• Henry Wadsworth Longfellow in his study, circa 1875.

    Longfellow House Washington's Headquarters

    National Historic Site Massachusetts

Object of the Month

Longfellow House - Washington's Headquarters National Historic Site has a large museum collection consisting of thousands of objects, many of which are not regularly displayed in the house's furnished exhibit rooms. Every month, an object will be featured on this page, providing a look at an unusual piece from the collection.

A pair of miniature moccasins sent to Henry Wadsworth Longfellow in 1882 by a missionary working with the Lakota tribe.
November is Native American Heritage month, and our object of the month relates to Henry Wadsworth Longfellow’s interest in Native American culture.

This miniature pair of moccasins, each measuring just over two inches long, was sent to Longfellow by an admirer named Mary Collins. She was a Congregational missionary working with the Lakota tribe in present-day South Dakota from 1875 until 1910, and reportedly had good relationships with such prominent Native Americans as Rain-in-the-Face and Sitting Bull. The miniature moccasins, sent to Longfellow shortly before his death in 1882, were accompanied by a letter which read:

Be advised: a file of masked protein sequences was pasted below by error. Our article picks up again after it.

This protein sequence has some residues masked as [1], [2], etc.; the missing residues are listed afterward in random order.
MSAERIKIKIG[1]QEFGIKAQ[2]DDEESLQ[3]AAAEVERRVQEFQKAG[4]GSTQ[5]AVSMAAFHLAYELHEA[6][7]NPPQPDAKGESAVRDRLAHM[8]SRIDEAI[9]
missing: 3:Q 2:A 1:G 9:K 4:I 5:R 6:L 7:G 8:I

Dear friend – for are you not the friend of us all – I thought it would not be a-miss to send “From the Land of the Dakota’s, from the Land of Handsome women,” a miniature pair of moccasins such as Minnehaha wears. They were made by a Dakota woman whose name is “White Dog.” May you still see many happy Birthday anniversaries on earth – and all your days be blessed ones.

Your friend
(Miss) M. C. Collins

Miss Collins, who quoted Longfellow’s The Song of Hiawatha in her letter, was just one of several people who sent Longfellow objects with Native American connections. The fact that she was moved to do so, almost thirty years after The Song of Hiawatha was first published, is a testament to the impact Longfellow’s work had on his nineteenth century audience.

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